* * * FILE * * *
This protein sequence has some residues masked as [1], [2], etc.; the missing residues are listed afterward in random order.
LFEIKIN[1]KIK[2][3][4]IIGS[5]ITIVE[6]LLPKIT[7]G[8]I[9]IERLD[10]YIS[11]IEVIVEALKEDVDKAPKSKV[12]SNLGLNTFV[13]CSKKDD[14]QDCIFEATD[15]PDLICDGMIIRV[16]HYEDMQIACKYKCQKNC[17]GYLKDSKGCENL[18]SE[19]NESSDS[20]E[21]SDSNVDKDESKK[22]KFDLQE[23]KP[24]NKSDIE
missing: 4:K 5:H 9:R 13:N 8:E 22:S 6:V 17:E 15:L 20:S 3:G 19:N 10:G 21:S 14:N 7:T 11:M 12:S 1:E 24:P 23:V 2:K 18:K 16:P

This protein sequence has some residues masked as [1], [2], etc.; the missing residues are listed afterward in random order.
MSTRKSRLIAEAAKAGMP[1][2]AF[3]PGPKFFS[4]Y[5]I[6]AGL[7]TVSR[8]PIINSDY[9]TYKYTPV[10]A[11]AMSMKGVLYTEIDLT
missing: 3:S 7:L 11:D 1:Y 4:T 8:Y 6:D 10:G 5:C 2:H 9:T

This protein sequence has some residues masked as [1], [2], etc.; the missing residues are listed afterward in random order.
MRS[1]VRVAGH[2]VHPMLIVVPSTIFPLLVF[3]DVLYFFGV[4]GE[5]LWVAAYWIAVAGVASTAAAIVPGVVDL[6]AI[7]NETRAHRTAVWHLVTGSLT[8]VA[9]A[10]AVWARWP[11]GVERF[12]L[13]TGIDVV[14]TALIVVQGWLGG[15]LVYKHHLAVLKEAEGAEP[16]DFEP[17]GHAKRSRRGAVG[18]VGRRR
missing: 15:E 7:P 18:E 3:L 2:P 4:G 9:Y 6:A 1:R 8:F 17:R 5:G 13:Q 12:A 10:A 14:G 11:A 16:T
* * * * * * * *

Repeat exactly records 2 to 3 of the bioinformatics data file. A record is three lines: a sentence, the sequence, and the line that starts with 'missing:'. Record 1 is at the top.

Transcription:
This protein sequence has some residues masked as [1], [2], etc.; the missing residues are listed afterward in random order.
MSTRKSRLIAEAAKAGMP[1][2]AF[3]PGPKFFS[4]Y[5]I[6]AGL[7]TVSR[8]PIINSDY[9]TYKYTPV[10]A[11]AMSMKGVLYTEIDLT
missing: 3:S 7:L 11:D 1:Y 4:T 8:Y 6:D 10:G 5:C 2:H 9:T

This protein sequence has some residues masked as [1], [2], etc.; the missing residues are listed afterward in random order.
MRS[1]VRVAGH[2]VHPMLIVVPSTIFPLLVF[3]DVLYFFGV[4]GE[5]LWVAAYWIAVAGVASTAAAIVPGVVDL[6]AI[7]NETRAHRTAVWHLVTGSLT[8]VA[9]A[10]AVWARWP[11]GVERF[12]L[13]TGIDVV[14]TALIVVQGWLGG[15]LVYKHHLAVLKEAEGAEP[16]DFEP[17]GHAKRSRRGAVG[18]VGRRR
missing: 15:E 7:P 18:E 3:L 2:P 4:G 9:Y 6:A 1:R 8:F 17:R 5:G 13:Q 12:A 10:A 14:G 11:A 16:T